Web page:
NBC Asks Social Media Companies To Remove Videos Of Fetterman’s Slurred Speech

Numerous videos on Twitter and Tik Tok have surfaced showing speech issues exhibited by John Fetterman, the democratic senate candidate running against Dr. Oz in Pennsylvania in one of the most high profile senate races in the country.

NBC News’ Benjamin Goggin published an article accusing Tik Tok and Twitter of disseminating misleading “doctored” videos of Fetterman on the campaign trail. Fetterman had a stroke in May, and these videos feature what The Federalist refers to as “rhetorical challenges” that he has faced since the stroke.

Senate candidates are fighting to be one of 100 men and women who are some of the most politically powerful people in America, and the campaign trail is vital to give Americans all of the information possible to make an informed decision. Since Fetterman had a major stroke where, in his own words, he “almost died,” voters should have the opportunity to see Fetterman’s mental and physical capacity to lead the nation.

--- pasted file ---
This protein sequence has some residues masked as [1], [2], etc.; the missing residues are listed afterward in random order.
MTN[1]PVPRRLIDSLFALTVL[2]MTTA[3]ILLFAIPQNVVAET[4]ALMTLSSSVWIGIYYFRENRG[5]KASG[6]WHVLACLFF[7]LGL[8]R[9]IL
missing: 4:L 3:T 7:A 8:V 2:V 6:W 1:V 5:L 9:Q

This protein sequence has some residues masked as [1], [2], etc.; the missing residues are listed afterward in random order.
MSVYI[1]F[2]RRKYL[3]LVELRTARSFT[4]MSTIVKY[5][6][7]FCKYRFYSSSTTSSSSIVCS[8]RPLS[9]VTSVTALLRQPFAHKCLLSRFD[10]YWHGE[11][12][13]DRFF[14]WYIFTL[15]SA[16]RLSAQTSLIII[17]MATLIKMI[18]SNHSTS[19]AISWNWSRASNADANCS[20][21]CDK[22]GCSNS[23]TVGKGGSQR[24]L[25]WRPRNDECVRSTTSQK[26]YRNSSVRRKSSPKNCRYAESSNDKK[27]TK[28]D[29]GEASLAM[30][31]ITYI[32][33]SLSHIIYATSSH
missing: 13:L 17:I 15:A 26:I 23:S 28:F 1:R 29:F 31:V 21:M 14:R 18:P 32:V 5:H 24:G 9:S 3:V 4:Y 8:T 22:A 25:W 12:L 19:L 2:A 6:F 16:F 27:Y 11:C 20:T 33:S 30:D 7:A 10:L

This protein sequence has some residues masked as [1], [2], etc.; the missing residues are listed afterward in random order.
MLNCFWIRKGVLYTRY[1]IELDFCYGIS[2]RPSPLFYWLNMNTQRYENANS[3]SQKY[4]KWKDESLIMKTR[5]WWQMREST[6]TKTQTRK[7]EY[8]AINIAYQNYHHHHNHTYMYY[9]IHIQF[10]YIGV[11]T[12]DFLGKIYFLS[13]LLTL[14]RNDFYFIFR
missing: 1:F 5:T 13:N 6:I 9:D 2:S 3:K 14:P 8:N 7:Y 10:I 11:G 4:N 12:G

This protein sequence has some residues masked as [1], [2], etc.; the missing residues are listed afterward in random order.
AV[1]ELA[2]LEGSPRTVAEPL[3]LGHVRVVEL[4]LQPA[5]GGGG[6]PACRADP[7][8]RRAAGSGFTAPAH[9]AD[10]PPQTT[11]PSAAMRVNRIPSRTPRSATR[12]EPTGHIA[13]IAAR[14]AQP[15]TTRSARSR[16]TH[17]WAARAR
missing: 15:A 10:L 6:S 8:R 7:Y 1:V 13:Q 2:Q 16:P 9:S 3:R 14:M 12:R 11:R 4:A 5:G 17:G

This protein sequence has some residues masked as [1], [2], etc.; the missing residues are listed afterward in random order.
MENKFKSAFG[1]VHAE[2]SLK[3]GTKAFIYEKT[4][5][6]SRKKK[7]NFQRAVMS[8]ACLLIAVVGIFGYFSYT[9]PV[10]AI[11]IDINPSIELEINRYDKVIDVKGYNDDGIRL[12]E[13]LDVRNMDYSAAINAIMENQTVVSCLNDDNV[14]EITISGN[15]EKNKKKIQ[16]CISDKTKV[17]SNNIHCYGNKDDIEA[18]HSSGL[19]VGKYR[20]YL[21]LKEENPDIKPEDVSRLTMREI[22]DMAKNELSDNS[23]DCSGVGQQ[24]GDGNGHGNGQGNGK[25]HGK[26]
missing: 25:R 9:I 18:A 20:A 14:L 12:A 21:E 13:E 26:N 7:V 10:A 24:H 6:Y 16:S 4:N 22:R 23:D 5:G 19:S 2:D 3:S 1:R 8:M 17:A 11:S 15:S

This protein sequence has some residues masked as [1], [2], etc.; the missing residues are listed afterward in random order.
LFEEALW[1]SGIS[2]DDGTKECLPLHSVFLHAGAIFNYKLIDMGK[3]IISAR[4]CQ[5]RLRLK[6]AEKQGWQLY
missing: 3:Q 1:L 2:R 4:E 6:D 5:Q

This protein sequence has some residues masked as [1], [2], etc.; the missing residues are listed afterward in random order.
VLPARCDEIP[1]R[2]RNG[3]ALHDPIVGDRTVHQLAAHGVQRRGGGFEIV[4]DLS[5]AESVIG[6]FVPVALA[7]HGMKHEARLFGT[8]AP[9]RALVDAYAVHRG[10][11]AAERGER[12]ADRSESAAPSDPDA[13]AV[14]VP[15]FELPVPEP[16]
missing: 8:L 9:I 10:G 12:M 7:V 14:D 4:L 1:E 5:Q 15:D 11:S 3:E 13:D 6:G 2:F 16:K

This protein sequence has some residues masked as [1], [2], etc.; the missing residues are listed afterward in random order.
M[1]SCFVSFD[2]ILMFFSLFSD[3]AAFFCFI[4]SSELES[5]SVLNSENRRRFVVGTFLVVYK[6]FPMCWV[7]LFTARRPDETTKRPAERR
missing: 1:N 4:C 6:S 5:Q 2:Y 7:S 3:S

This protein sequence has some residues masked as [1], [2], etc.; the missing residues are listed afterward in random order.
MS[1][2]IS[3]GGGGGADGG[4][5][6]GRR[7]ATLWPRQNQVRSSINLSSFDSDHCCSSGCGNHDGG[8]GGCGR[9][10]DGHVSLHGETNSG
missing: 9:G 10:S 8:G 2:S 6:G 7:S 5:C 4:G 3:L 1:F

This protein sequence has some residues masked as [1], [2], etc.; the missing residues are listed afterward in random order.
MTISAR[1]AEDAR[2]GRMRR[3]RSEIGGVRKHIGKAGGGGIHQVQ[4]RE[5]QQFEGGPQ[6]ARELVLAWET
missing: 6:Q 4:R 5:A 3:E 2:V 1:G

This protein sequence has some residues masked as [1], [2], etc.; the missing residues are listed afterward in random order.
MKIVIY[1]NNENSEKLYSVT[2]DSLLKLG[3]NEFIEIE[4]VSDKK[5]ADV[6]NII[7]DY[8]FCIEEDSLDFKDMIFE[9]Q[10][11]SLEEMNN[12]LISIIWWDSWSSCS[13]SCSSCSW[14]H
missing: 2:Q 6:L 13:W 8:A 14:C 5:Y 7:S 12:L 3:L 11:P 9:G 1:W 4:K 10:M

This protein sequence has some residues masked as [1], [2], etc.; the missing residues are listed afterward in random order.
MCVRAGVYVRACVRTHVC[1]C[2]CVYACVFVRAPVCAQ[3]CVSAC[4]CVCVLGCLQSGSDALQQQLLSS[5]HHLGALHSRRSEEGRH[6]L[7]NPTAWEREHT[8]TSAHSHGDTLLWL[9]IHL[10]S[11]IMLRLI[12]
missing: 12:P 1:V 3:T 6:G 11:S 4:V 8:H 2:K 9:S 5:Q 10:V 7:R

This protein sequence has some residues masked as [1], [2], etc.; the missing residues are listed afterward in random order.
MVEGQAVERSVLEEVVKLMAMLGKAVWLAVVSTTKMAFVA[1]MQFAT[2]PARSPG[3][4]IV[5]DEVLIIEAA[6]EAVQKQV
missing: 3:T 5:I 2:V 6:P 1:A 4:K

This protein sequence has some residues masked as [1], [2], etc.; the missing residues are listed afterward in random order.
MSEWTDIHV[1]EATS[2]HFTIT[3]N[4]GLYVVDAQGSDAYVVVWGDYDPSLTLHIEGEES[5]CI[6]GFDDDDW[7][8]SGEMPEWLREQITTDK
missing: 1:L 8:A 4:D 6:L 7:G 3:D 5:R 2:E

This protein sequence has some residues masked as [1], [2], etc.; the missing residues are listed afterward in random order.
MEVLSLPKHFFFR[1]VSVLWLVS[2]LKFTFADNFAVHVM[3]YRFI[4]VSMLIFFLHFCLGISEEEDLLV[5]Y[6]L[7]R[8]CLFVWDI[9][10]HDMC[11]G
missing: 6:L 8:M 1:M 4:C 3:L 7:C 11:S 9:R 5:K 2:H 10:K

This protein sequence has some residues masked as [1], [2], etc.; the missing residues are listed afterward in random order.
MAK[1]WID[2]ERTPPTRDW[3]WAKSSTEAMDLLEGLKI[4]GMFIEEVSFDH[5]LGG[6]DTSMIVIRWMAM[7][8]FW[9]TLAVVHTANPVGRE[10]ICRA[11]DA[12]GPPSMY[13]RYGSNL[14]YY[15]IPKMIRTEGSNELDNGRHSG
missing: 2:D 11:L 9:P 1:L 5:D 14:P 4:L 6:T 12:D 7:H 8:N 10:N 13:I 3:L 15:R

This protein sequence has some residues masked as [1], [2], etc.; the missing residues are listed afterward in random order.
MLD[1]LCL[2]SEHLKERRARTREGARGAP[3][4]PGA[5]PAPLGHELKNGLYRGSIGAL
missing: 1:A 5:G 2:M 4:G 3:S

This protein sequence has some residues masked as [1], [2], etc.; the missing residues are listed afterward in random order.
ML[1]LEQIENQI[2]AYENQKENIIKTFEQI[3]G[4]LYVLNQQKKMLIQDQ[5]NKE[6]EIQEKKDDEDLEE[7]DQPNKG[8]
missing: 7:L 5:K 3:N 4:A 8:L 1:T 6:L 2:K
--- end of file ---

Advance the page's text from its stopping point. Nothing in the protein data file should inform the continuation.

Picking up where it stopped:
Instead, NBC seems to be pushing to have censor these episodes of slurred speech. The person in question of “doctoring” the video is Greg Price, a senior digital strategist at X Strategies, a conservative consulting firm. Price responded to the NBC story with this tweet:

Leading up to the election between Oz and Fetterman, Fetterman has been reluctant to speak publicly and has turned down Dr. Oz’s attempts to debate him. A Washington Free Beacon article stated, “Senate hopeful John Fetterman will skip a debate with Republican Mehmet Oz next week as he works on his “auditory processing and speech” after suffering a massive stroke.” While the rhetoric of the quote is purposefully strong, the sentiment of the quote is reasonable, Fetterman seems scared to debate.

Knowing what the public was probably thinking, Fetterman very publicly accepted the challenge to debate Dr. Oz on October 25 in a televised debate. To date, there is no official location for the debate and the two parties are feuding over terms that would make it easier for Fetterman in his condition. It is also important to note that this debate, if it really does happen on October 25, would take place just two weeks before the election and after many people would have already turned in absentee ballots.